1. I agree. They should not have been naive enough to think the same thing would not happen again, especially given the uncertainty in the country and the fact that there continue to be very serious problems.

  9. Once bitten, twice shy – so the saying goes. So why is/are the FIA/BCE making all the same mistakes over again?

    Utter madness, and needless fannying about. Anyone with an amoeba for a brain can see that trouble will be targeted at the GP simply because of the global coverage.

    The mind boggles!

  10. Well said Joe, There’s money and pride on the line, so people get stupid…
    If you go, be careful.

  11. When is the latest a decision not to go can be made?

    I’m assuming that the teams will fly equipment direct from China, if so I guess the “last responsible moment” will be immediately after the Chinese GP.

  12. Absolutely agree with you! And after reading all your posts on this issue, it becomes clear that you were right since minute 0… the bombing attack should be the last straw. A race in Bahrain couldn’t be called “sport”. Once again, you are right: it would be a nonsense.

    1. I think that people do need to resign over this – particularly those who thought it would be a good idea to attempt to stage a grand prix there this year. Where does the buck ultimately stop, however, and who will have the balls to step down?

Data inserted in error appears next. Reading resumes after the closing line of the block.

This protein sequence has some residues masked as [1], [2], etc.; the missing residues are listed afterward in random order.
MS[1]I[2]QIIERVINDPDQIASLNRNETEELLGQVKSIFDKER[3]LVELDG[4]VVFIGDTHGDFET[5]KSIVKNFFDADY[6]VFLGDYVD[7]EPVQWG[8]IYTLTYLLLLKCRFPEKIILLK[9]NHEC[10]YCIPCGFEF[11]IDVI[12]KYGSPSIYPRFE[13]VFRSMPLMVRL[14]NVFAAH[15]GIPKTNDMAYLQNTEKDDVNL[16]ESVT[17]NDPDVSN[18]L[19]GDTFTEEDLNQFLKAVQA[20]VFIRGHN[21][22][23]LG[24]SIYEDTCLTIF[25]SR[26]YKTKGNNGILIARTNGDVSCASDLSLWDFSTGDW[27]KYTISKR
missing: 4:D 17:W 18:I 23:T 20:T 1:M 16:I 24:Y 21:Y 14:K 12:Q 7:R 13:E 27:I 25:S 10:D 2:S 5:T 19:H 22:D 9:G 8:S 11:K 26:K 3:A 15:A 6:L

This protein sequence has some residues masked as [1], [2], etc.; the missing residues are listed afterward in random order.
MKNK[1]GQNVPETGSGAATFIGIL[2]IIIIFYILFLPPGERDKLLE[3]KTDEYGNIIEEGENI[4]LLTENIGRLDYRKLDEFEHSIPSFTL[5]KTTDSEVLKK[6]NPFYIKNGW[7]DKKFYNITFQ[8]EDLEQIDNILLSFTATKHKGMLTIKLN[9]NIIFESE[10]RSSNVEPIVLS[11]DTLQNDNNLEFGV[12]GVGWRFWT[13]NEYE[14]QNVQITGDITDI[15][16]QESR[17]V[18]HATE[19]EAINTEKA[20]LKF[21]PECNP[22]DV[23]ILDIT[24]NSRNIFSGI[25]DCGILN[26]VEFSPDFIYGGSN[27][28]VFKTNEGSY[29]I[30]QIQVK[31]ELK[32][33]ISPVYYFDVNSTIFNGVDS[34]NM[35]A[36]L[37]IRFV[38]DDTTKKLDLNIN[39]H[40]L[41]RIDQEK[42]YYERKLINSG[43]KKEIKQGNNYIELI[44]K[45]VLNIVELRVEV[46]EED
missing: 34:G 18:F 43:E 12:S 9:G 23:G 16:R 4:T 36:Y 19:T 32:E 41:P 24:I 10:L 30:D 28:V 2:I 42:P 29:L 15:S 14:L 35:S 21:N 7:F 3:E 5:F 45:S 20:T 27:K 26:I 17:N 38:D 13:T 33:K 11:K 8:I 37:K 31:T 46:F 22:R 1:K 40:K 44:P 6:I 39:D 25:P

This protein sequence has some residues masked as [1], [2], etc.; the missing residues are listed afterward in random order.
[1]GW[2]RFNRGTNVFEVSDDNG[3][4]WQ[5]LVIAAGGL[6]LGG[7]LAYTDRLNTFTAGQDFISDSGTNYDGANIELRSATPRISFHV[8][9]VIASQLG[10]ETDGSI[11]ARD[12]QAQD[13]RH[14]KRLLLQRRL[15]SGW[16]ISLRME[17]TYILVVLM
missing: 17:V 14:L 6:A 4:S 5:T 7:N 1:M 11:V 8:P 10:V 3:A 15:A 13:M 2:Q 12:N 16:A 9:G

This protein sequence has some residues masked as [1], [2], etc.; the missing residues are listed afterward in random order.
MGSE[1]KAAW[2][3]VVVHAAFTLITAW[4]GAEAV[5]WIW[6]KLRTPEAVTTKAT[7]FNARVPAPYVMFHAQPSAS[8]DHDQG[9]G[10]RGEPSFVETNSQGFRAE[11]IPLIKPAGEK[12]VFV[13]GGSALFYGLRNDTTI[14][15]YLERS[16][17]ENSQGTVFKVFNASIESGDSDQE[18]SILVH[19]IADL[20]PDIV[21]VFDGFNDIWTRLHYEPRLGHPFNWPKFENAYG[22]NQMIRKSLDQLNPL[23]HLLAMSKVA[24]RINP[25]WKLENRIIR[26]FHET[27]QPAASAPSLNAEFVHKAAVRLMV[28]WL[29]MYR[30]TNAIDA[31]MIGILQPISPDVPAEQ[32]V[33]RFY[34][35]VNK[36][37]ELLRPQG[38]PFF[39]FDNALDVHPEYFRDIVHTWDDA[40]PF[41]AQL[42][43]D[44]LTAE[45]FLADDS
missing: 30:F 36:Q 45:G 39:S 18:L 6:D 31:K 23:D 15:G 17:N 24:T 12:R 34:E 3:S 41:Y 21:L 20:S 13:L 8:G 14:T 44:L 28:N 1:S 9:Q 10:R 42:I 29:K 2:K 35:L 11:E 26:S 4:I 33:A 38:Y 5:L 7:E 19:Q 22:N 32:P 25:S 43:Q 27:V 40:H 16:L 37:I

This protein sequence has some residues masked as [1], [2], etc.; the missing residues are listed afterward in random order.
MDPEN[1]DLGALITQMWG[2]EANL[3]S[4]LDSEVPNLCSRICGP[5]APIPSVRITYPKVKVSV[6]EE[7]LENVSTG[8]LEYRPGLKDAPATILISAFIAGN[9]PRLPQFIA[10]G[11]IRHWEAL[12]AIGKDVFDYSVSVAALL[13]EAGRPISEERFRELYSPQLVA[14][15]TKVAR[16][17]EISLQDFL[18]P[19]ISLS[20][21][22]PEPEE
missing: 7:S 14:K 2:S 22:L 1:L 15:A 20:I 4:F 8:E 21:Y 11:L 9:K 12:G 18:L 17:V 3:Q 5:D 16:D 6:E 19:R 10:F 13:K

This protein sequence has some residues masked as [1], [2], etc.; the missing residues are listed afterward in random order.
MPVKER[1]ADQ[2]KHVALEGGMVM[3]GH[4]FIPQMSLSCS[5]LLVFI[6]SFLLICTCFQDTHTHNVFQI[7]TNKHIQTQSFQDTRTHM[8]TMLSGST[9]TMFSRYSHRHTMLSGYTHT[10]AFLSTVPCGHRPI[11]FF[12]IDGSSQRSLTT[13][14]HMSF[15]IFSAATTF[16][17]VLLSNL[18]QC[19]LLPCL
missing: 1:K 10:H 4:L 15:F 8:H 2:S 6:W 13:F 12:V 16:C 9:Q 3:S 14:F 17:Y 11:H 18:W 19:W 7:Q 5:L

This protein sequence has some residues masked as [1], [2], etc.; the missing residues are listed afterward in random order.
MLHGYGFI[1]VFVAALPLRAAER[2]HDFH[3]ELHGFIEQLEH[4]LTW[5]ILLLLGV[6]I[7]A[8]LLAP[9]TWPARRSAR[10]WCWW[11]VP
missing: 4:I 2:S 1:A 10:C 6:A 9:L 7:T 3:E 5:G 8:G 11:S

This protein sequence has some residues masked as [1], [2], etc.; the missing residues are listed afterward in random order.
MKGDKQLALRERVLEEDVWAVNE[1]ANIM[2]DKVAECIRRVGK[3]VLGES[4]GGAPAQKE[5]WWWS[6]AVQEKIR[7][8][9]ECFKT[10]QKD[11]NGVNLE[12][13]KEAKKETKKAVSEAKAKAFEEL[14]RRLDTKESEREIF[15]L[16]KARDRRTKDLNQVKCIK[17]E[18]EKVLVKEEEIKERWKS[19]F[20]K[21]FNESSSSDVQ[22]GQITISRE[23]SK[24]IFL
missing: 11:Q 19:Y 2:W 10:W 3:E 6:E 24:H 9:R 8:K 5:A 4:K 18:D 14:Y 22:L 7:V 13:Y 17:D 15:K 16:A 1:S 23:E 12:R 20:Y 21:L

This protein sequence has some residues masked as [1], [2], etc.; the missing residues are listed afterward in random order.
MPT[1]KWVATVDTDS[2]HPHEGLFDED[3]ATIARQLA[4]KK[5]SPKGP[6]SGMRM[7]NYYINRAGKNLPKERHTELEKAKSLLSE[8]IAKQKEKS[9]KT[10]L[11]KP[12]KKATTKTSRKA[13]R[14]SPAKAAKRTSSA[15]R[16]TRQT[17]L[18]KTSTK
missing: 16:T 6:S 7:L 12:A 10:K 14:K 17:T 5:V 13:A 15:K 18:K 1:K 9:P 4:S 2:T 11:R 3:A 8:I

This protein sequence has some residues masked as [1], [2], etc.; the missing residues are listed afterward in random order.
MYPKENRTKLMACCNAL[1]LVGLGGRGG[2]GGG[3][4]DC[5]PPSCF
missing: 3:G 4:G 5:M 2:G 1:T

13. While I love the F1 commentary and you stories about the cars and drivers, this work, Joe, might just be the most important you do all year. Thanks for keeping our eyes (and minds) open.

  14. Bernie needs to retire. The teams, organisers and CVC need to put a younger more progressive person in charge. The fact that people need to be classified as an “un-named source” says it all. Nobody in F1 should feel threaghtened by one person. The teams, CVC, FIA circuit owners need to get together and “retire” Bernie before anymore of his comments cause serious damage to the sport.
    Mike Young

    1. Hear hear! For all that he’s done for the sport,with his unrelenting greed he has now becoming nothing but a liability to the sport,and more importantly,the people involved in it.It’s ridiculous how everyone treats him with such reverance,past glories do not permit current sins,even if everyone seems willing to write it off as him “doing his job.”